Friday, March 9, 2012

Kony 2012

If my blog is the first you’ve heard of Kony 2012, you must not be a teenager or have one in your home. A tweet from my niece Sophie on Tuesday alerted met to this video which has gone viral over the course of this week.

Kony 2012 is a film and campaign by San Diego-based non-profit Invisible Children which aims to make Ugandan warlord Joseph Kony famous [infamous, actually] and to rally support to take him out by year’s end. Kony and his Lord’s Resistance Army have been kidnapping children in Uganda for child soldiers and sex slaves for three decades. 

Invisible Children launched this 30-minute film on vimeo one week ago today. According to an article in the LA Times, on that first day it had 20 views. It has been on YouTube since Monday. When I last checked, the views were over 55,000,000!

Invisible Children advocates for US military involvement to make Kony’s capture possible. Viewers are asked to spread the video through the social media, commit to a monthly $15 donation to purchase an action kit, and to spend the night of April 20 blanketing their city with Kony 2012 posters.

The film and Invisible Children have garnered criticism as well as praise. Visible Children, a tumblr site, with the tagline “Kony 2012, viewed critically,” has been viewed over 2 million times. There are some dissenting African voices accusing the group of intervening where it does not belong, and of actually thwarting ongoing efforts to capture Kony. Others have criticized the group for its spending practices; it has a mediocre rating at Charity Navigator. Invisible Children refutes the criticism on their own site.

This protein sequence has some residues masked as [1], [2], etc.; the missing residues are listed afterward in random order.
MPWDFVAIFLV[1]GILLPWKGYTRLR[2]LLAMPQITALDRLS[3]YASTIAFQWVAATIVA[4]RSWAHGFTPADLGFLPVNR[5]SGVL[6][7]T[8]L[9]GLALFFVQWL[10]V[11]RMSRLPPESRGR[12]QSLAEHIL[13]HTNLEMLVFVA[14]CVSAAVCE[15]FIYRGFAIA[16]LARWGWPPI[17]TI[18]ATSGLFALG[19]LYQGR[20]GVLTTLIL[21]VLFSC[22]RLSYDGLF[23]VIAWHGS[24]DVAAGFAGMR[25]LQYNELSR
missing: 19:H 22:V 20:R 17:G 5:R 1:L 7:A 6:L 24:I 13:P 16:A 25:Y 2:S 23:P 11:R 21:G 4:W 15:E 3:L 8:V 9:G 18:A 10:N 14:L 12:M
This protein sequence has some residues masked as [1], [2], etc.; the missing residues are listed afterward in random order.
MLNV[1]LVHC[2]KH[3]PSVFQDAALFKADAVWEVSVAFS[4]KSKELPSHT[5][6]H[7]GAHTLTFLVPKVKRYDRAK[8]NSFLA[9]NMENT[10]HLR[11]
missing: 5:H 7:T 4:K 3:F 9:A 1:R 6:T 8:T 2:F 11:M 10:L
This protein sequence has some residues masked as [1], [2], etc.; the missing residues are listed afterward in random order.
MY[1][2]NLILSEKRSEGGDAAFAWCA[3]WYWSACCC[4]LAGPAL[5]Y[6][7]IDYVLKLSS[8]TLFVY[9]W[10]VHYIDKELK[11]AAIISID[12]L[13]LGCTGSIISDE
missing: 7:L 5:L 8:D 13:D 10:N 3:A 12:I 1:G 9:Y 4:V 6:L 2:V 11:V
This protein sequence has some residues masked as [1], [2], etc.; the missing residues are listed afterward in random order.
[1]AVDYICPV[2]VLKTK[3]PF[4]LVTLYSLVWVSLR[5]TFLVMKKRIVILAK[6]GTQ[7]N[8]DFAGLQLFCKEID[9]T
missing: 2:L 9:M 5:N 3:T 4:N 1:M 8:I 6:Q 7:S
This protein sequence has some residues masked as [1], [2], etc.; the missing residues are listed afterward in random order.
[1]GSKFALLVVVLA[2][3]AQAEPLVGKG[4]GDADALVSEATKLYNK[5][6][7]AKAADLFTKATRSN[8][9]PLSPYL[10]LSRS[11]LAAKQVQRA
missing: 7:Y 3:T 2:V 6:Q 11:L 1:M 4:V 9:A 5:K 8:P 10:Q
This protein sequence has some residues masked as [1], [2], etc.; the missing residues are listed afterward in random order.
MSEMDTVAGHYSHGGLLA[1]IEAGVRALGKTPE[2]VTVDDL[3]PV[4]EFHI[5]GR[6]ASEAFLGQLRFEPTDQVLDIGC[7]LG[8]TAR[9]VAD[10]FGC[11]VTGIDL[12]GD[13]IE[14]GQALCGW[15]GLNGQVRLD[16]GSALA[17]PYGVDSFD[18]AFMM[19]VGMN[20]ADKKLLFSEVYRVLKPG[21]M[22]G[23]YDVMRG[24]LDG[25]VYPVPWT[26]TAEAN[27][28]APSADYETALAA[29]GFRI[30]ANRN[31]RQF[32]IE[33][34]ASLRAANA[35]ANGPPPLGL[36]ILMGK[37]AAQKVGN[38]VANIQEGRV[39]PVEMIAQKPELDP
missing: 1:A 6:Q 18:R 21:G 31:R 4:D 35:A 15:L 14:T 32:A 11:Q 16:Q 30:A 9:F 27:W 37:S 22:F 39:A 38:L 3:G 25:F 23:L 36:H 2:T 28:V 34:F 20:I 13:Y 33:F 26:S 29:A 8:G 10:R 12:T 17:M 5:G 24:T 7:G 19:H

Every news outlet has covered this story during the course of the week. One of the most recent is CNN’s summary of Kony’s rise to power. 

I am not about to pass judgment on this phenomenon. I will, however, share a few thoughts.

Kony 2012 has certainly succeeded in shedding light on a terrible situation about which most of the world has been ignorant for decades.  Am I uneasy about its call for military intervention? Yes. Am I going to buy a kit and poster my block? Probably not. Will I contact my senator and representative about Kony 2012? Most likely.

Do I appreciate the power of social media in the hands of those who know how to use it? Definitely. 

1 comment:

  1. I don't know if you saw GAME CHANGE on HBO over the weekend, but at one point Steve Schmidt, Mc Cain's campaign manager, expresses frustration with containing the burgeoning "Sarah Palin is dangerously ignorant" meme in a media world which contains uncontrollable outlets like YouTube, where the candidate's gaffes & Tina Fey's spoofs remain readily available & receive millions of hits. Social media is already playing an unprecedented role in the primaries, so it will be interesting to see how it figures in the presidential campaign itself. Four years makes a big difference, plus Twitter is now in the mix when it wasn't in 2008. O Brave New World! :-)